A body which claims to offer independent advice to tenants during transfer ballots stands accused of bias towards sell-offs.
Anti-transfer campaigners in Brighton say the Tenant Participation Advisory Service England (TPAS) is biased in favour of stock transfer.
TPAS is a major operator, used in many ballots. It is centrally involved in the ballot that has been taking pace on the Ocean Estate in Tower Hamlets, east London.
Last week Andrew Gilligan wrote in London’s Evening Standard that, “TPAS is an integral part of the election-manipulation machine.”
Defend Council Housing has claimed that e-mails sent to the Department for Communities and Local Government (DCLG) and Brighton & Hove council prove that TPAS is advising the authority on how to secure a yes vote from tenants.
One e-mail shows that TPAS tenant adviser Tony Bird gave advice on the formula the council would use to set rent levels.
Another said, “A modest proposal will not win a ballot in a place like Brighton & Hove in my view.”
Chair of Defend Council Housing Alan Walter said: “TPAS cannot claim to be giving independent, impartial advice to tenants or to be a ‘tenants friend’, when the evidence shows that it has been directly involved in helping Brighton council present a formula to tenants with the aim of securing a yes vote.” MP Austin Mitchell has written to communities secretary Ruth Kelly demanding she intervene.
He wrote, “I have received disturbing reports about the conduct of TPAS, an independent tenants’ adviser regularly employed by local authorities to provide tenants with balanced and impartial information to help them decide how to vote.
“Recent e-mails between TPAS, Brighton council and your department clearly show that the TPAS consultant has been complicit in helping the council and civil servants work up a business plan to assist in securing a vote for stock transfer.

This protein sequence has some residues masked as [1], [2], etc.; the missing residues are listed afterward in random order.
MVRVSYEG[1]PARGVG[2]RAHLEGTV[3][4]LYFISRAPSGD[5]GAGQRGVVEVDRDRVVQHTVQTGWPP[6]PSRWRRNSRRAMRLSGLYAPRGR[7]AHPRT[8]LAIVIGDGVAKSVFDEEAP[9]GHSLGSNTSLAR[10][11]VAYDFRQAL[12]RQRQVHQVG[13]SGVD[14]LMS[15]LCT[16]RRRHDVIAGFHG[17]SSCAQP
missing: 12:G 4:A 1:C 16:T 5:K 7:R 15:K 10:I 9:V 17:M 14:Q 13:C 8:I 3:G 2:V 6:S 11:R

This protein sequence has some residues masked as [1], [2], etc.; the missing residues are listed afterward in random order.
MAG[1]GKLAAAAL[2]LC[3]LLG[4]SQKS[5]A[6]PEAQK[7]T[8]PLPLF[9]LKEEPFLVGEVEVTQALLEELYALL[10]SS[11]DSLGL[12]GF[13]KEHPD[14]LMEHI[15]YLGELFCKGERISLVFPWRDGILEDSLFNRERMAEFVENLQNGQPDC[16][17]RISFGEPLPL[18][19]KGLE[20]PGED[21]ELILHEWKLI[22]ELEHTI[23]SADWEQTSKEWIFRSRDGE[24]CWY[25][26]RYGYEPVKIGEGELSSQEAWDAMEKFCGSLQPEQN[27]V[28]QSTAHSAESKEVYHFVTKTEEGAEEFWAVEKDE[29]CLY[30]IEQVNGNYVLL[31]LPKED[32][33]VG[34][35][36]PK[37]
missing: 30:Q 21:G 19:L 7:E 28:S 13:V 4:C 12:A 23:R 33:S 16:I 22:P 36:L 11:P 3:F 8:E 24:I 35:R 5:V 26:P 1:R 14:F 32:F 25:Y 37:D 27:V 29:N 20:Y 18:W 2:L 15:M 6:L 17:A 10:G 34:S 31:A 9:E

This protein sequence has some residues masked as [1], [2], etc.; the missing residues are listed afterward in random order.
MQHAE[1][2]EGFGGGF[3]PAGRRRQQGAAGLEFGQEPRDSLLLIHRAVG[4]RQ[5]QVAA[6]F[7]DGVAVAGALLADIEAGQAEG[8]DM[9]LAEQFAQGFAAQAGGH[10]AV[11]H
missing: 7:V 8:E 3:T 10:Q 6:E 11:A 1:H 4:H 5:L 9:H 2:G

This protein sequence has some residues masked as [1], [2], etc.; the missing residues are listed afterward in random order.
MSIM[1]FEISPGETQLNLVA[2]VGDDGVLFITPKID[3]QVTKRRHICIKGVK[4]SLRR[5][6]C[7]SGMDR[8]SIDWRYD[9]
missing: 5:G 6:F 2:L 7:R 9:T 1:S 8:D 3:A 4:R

“You will be aware that Brighton council are having difficulty producing a business plan to sell their homes and have applied to the DCLG for substantial public subsidy to make the privatisation finances stack up.
“The e-mails conversations discuss a proposal to help the new landlord increase revenue by carrying out a revaluation of council housing—after the transfer - to provide justification for the new landlord to increase tenants’ rents.”
But TPAS chief executive Phil Morgan said, “We have been acting to try to secure the best deal for tenants.”
“It seems that unless the new landlord is prepared to make the no change to Council valuation method commitment, it cannot say that the rents would be the same… This is the weakness in the Government’s rent setting policy. It needs to think through the effect this would have on tenants considering a stock transfer in an area like Brighton and Hove where local RSL rents are perceived to be verging on the unaffordable for low income households.
“P.S. The other text is good, no problems. The interview quotes are really good and should prove very effective.”
E-mail from Tony Bird, TPAS adviser in Brighton, to various recipients at Brighton & Hove council and IPB Communications, the council’s communications consultants, 13 February 2006